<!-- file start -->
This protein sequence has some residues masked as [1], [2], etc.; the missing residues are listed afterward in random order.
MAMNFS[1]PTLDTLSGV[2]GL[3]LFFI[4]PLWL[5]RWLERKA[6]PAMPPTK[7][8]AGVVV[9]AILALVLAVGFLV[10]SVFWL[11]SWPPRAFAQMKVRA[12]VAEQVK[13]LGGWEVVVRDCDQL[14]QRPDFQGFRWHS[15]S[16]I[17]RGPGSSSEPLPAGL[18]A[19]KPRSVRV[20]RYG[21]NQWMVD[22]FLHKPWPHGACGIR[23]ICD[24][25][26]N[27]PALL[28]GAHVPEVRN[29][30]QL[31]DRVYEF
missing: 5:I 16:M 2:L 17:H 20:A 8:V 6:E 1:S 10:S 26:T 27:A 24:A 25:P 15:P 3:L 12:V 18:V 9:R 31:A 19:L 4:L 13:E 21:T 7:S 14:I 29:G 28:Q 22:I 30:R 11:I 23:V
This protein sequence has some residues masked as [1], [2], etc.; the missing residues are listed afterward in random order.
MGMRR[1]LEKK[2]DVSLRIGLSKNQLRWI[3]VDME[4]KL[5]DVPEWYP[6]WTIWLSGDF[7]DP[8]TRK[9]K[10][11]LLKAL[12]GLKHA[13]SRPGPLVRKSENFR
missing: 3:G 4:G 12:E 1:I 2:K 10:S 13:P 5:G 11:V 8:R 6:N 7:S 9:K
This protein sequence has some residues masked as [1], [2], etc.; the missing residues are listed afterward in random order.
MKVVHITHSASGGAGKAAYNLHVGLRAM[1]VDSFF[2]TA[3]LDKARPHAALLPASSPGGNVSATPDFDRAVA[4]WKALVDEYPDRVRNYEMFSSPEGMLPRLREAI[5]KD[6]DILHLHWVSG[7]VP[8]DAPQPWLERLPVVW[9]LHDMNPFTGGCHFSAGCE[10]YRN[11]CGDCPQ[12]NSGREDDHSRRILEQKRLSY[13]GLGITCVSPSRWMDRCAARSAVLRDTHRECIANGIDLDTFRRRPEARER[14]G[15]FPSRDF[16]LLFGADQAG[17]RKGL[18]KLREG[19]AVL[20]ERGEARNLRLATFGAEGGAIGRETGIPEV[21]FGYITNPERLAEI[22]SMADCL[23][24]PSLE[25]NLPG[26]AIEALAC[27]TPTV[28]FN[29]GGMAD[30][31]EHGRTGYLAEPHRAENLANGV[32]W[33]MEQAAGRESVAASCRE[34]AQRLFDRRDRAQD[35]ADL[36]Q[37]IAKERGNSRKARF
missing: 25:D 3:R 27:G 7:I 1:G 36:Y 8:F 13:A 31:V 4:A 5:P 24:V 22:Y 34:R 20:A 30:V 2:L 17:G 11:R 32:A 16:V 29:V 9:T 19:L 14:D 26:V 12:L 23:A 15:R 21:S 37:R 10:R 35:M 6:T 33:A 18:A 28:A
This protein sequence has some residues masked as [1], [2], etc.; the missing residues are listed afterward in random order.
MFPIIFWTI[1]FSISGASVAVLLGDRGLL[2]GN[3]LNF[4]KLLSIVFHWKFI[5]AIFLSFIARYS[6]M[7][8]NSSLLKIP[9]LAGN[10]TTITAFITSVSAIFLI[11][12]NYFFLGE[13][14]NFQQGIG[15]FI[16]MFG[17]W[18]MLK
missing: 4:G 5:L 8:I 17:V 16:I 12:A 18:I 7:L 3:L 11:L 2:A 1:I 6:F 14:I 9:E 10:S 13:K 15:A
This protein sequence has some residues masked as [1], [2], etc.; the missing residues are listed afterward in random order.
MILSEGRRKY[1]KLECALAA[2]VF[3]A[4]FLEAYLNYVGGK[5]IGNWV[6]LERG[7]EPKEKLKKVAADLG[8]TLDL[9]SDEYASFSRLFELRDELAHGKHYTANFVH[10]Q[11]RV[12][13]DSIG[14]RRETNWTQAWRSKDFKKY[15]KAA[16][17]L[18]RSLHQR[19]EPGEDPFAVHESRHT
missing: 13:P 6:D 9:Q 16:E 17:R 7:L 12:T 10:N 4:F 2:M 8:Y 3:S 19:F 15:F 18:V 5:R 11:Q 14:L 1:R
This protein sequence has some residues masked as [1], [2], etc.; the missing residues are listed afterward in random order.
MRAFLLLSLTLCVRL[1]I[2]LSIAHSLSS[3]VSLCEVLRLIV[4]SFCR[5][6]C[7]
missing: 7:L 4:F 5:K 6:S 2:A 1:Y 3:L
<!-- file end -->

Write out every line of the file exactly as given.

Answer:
This protein sequence has some residues masked as [1], [2], etc.; the missing residues are listed afterward in random order.
MAMNFS[1]PTLDTLSGV[2]GL[3]LFFI[4]PLWL[5]RWLERKA[6]PAMPPTK[7][8]AGVVV[9]AILALVLAVGFLV[10]SVFWL[11]SWPPRAFAQMKVRA[12]VAEQVK[13]LGGWEVVVRDCDQL[14]QRPDFQGFRWHS[15]S[16]I[17]RGPGSSSEPLPAGL[18]A[19]KPRSVRV[20]RYG[21]NQWMVD[22]FLHKPWPHGACGIR[23]ICD[24][25][26]N[27]PALL[28]GAHVPEVRN[29][30]QL[31]DRVYEF
missing: 5:I 16:M 2:L 17:H 20:A 8:V 6:E 1:S 10:S 26:T 27:A 24:A 25:P 15:P 3:L 12:V 18:V 9:R 31:A 19:L 4:L 13:E 21:T 7:S 14:I 29:G 28:Q 22:I 30:R 11:I 23:V
This protein sequence has some residues masked as [1], [2], etc.; the missing residues are listed afterward in random order.
MGMRR[1]LEKK[2]DVSLRIGLSKNQLRWI[3]VDME[4]KL[5]DVPEWYP[6]WTIWLSGDF[7]DP[8]TRK[9]K[10][11]LLKAL[12]GLKHA[13]SRPGPLVRKSENFR
missing: 3:G 4:G 12:E 1:I 2:K 10:S 13:P 5:G 11:V 8:R 6:N 7:S 9:K
This protein sequence has some residues masked as [1], [2], etc.; the missing residues are listed afterward in random order.
MKVVHITHSASGGAGKAAYNLHVGLRAM[1]VDSFF[2]TA[3]LDKARPHAALLPASSPGGNVSATPDFDRAVA[4]WKALVDEYPDRVRNYEMFSSPEGMLPRLREAI[5]KD[6]DILHLHWVSG[7]VP[8]DAPQPWLERLPVVW[9]LHDMNPFTGGCHFSAGCE[10]YRN[11]CGDCPQ[12]NSGREDDHSRRILEQKRLSY[13]GLGITCVSPSRWMDRCAARSAVLRDTHRECIANGIDLDTFRRRPEARER[14]G[15]FPSRDF[16]LLFGADQAG[17]RKGL[18]KLREG[19]AVL[20]ERGEARNLRLATFGAEGGAIGRETGIPEV[21]FGYITNPERLAEI[22]SMADCL[23][24]PSLE[25]NLPG[26]AIEALAC[27]TPTV[28]FN[29]GGMAD[30][31]EHGRTGYLAEPHRAENLANGV[32]W[33]MEQAAGRESVAASCRE[34]AQRLFDRRDRAQD[35]ADL[36]Q[37]IAKERGNSRKARF
missing: 25:D 3:R 27:G 7:I 1:G 36:Y 8:F 13:A 31:V 4:A 5:P 24:V 22:Y 34:R 20:A 30:V 2:L 17:G 11:R 32:A 16:V 29:V 9:T 19:L 14:D 26:V 12:L 23:A 15:R 21:S 37:R 10:R 35:M 6:T 33:A 18:A 28:A
This protein sequence has some residues masked as [1], [2], etc.; the missing residues are listed afterward in random order.
MFPIIFWTI[1]FSISGASVAVLLGDRGLL[2]GN[3]LNF[4]KLLSIVFHWKFI[5]AIFLSFIARYS[6]M[7][8]NSSLLKIP[9]LAGN[10]TTITAFITSVSAIFLI[11][12]NYFFLGE[13][14]NFQQGIG[15]FI[16]MFG[17]W[18]MLK
missing: 4:G 5:L 8:I 17:V 16:I 12:A 18:I 7:L 3:L 11:L 2:A 1:I 6:F 14:I 9:E 10:S 13:K 15:A
This protein sequence has some residues masked as [1], [2], etc.; the missing residues are listed afterward in random order.
MILSEGRRKY[1]KLECALAA[2]VF[3]A[4]FLEAYLNYVGGK[5]IGNWV[6]LERG[7]EPKEKLKKVAADLG[8]TLDL[9]SDEYASFSRLFELRDELAHGKHYTANFVH[10]Q[11]RV[12][13]DSIG[14]RRETNWTQAWRSKDFKKY[15]KAA[16][17]L[18]RSLHQR[19]EPGEDPFAVHESRHT
missing: 13:P 6:D 9:Q 16:E 17:R 7:L 12:T 10:N 4:F 2:M 8:Y 3:S 19:F 15:F 18:V 5:R 11:Q 14:L 1:R
This protein sequence has some residues masked as [1], [2], etc.; the missing residues are listed afterward in random order.
MRAFLLLSLTLCVRL[1]I[2]LSIAHSLSS[3]VSLCEVLRLIV[4]SFCR[5][6]C[7]
missing: 7:L 4:F 5:K 6:S 2:A 1:Y 3:L